Libya -v- Capitana Seas Limited in the High Court


In the High Court today MS-Legal Solicitors successfully defended the State of Libya against a claim by Capitana Seas Limited with Mr Justice Knowles upholding an order to transfer UK property to the state of Libya.



QBD (Comm) (Knowles J) 05/08/2015
BENEFICIAL OWNERSHIP : DELAY : SETTING ASIDE : CIVIL PROCEDURE RULES 1998 r.13.3 An application to set aside an order requiring that a British Virgin Islands company transfer a UK property to the state of Libya because it had been unlawfully purchased using state funds was without merit.
The applicant British Virgin Islands company (C) applied under CPR r.13.3 to set aside an order declaring that it held a UK property on constructive trust for the respondent, the state of Libya, and requiring it to transfer the property to Libya.

The court had found that a son (G) of Colonel Gaddafi, the former leader of Libya, was the sole ultimate beneficial owner of C, and that the property had been wrongfully and unlawfully purchased with funds belonging to the state of Libya. C’s instant application was made by an individual (X) who claimed that he had become the sole owner and director of C on 1 May 2011, 11 months before the order requiring the transfer, but that he had only recently been alerted, following a worldwide audit of assets, to the fact that because of the court order C no longer controlled the property. He adduced three documents: a photocopy of a document headed “assignment of shares”, which on its face recorded the assignment by G to X of all interest and benefit in the ordinary shares in C; a photocopy of G’s consent to resign as director; and a photocopy of X’s consent to act as director.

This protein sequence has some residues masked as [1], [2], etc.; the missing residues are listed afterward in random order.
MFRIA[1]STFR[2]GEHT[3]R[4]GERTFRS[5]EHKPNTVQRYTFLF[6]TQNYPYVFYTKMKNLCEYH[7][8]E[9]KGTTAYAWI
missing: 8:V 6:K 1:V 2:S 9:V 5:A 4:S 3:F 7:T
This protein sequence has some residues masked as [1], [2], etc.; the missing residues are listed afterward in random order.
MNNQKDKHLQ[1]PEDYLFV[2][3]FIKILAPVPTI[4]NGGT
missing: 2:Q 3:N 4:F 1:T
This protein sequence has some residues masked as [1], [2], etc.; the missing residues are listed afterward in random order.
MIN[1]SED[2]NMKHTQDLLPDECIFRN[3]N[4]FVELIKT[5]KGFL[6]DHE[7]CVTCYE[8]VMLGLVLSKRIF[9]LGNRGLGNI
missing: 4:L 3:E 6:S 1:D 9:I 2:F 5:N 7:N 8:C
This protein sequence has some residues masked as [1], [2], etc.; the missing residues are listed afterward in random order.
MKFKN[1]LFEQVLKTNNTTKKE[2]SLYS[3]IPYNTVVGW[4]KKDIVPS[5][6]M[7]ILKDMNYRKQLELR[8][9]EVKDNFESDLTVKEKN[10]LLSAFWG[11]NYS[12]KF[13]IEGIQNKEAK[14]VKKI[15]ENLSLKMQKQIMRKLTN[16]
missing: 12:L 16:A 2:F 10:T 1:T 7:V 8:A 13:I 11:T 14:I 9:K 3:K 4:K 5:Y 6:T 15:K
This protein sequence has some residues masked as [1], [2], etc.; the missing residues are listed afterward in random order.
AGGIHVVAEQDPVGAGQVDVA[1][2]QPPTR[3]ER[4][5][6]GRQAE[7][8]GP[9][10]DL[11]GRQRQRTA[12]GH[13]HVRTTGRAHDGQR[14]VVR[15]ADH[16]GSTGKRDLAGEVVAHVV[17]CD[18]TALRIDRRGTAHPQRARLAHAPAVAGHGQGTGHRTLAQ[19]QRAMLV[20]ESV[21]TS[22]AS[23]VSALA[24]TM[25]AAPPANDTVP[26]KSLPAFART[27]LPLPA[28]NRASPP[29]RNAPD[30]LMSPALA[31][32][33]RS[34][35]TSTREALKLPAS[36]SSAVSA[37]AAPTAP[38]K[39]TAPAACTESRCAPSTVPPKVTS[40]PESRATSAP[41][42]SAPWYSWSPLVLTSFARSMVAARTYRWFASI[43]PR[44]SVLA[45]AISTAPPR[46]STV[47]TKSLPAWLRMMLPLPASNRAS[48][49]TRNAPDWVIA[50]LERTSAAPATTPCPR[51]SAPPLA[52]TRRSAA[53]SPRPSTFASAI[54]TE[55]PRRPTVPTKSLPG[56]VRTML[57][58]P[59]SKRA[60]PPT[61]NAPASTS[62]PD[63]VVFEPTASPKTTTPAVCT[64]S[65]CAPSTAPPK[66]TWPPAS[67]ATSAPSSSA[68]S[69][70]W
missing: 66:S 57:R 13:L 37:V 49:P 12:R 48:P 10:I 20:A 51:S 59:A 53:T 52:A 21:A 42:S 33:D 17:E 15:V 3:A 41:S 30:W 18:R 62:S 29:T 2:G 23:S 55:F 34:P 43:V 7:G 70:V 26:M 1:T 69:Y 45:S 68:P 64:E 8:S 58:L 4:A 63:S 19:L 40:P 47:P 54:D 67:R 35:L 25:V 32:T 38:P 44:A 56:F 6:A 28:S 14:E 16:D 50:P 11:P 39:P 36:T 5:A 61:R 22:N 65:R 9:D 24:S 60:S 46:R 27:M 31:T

HELD: There was no evidence before the court that any changes regarding the ownership and control of C were made known to any other person, or that any company books or records other than the three adduced documents were amended or updated to record the transactions described. C showed no real prospect of defending Libya’s claim on the merits. The claim was about whose money was used to buy the property and who was beneficially entitled, not about who its director or owner was or used to be. There was no other good reason why the judgment should be set aside or C be allowed to defend. Finality in legal proceedings was important. The delay had not been adequately explained. X had not made clear what he knew or when, and why the instant application was made after such a long time. Much greater detail and specific information as to dates would be needed to provide an adequate explanation. The application was without merit.

Application refused
For the applicant: In person
For the respondent: Mr Timothy Sharp

For the respondent: MS-Legal Solicitors